fbpx
Your privacy is vital to us. Backline pledges to always keep your information confidential and will never be shared with a third party or publicly
 

Molly McCormick

I’m Molly, and I’m an alcoholic.

 

Today I am 1519 days sober. That’s four years, 1 month, 28 days, 3 hours, and 8 minutes…but who’s counting? I am a recovering alcoholic who suffers from chronic anxiety. I’ve had my on and off battles with depression. Recently, I have developed minor PTSD after watching my mother pass away in front of my eyes. What does mental health mean to me? It means waking up and living every day life. 

 

We live in a society that stigmatizes the very phrase. You’re an alcoholic? You must drink cheap vodka every morning from a brown paper bag. You’re an addict? You must live on the streets and beg people for money to get your next fix. I grew up in a gorgeous and wealthy area North Shore of Boston. I grew up in a country club setting; went to a private college, I volunteered abroad three times in Tanzania, I’ve been nationally and internationally published through my photography. From the outside I’m deemed “normal” and “successful.” Yes, I am successful but it’s because I work at it daily. I don’t consider my achievements in life successes, I consider them rewards for paying constant attention to my mental health. I may be 1519 days sober, but the demons are still there, lurking behind a corner waiting for their next attack. I’m not living on the street but I am just as sick as the next alcoholic. We all share that same gene. I was fortunate, I was able to go to rehab, it saved my life. My anxiety has escalated the last few months with the loss of my best friend- my mom. Grieving in sobriety is a different realm. Every emotion, every craving, every feeling is blasting through an amplifier on the highest watt. Most days I feel numb, my body is a vessel just carrying me throughout the day. Other days I’m incredibly excited, happy, and non-stop. It’s a challenge, but I’m facing it head on. When I was active in my addiction I would drink over the most insignificant things. Now, in 2019, I lost the most significant thing in my life, and I know I don’t have to drink over it. That’s incredible, THAT is a success. 

 

I remember my first concert sober. I was absolutely terrified, I tried to get out of going. What the heck am I gonna do sober at a show? I remember seeing those small groups of sober folk “pre-gaming” in parking lots thinking I never, ever want to be that person. My anxiety was off the wall, and I could barely hold a conversation with my friends. Everything almost went blank until the band started playing, and I remembered why I am absolutely head over heels for live music. I was hearing one of my favorite bands, sober. I knew that not all concerts were going to be like this, I needed something more. That’s where my love of photography played in. What if I could take photos, of my favorite musicians, while being sober, and maybe even get paid? Flash forward four years later and now I’m working with some of the best musicians in the business, and I’m still sober. The first few shows were intimidating, and my anxiety fed off that. Backstage is a candy store to a recovering alcoholic. What happens when someone offers me a drink? I did not want to seem better than anyone else, or to be honest, I didn’t want them to think I wasn’t cool. That’s when I made a promise with myself, to be upfront and honest. If I can’t tell people that I don’t drink and that I’m in recovery I’m doing a disservice to myself. Yes, I’ve had a few awkward moments but nothing I can’t shake off later. Plus, when that camera is in my hand, I have a job. I want to produce the best, most epic, and emotional memory shots I can get and I know I cannot do that while using.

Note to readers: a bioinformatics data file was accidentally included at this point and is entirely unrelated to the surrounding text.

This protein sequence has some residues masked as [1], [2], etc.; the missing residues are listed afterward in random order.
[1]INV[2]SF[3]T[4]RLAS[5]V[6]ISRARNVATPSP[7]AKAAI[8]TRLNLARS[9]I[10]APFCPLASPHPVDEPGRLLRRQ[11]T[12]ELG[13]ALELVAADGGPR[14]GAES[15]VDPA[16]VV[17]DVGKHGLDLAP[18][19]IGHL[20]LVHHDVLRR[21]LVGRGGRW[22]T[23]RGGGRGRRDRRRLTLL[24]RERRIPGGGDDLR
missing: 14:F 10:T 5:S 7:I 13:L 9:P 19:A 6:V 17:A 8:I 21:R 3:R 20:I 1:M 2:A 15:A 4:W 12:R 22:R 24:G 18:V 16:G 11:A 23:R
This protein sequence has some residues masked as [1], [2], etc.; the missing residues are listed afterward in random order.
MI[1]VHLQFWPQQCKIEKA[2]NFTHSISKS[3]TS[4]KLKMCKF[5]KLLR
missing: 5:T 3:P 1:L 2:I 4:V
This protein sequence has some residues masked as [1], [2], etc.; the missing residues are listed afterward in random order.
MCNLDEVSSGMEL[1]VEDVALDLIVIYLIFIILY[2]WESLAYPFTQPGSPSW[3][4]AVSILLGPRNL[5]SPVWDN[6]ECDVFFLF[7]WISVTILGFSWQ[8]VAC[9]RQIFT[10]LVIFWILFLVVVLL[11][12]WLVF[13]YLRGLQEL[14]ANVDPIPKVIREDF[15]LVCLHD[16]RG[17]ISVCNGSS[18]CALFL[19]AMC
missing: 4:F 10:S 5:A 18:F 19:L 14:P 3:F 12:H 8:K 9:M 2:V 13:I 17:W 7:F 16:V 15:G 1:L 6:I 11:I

I’m open and honest with my story because I know there are millions of people suffering out there, with zero resources or support. It does not have to be that way. I’ve seen too many incredible people lose their battle to mental health. I actively fight against that stigma, and I challenge you do the same. If my story can help one person, then that’s a win. If you know of someone who is suffering, it does get better, I am walking evidence of that. 

 

Being sober in the music industry is one of the best things in the world, but it’s also one of the hardest. The temptation is always there, and as someone who thrives off community and social settings, there’s days where it’s really hard to say no. There’s days where the anxiety is so crippling it’s almost impossible to take one photo. How can we change that? How can we have open and honest conversations about it? I haven’t found a great deal of resources that speak up towards mental health awareness. I’m lucky to have co-workers and friends in the industry who I know I can count on, but that’s not the norm. I truly believe Backline is going to change the industry for the better, and I’m beyond excited to be a part of it.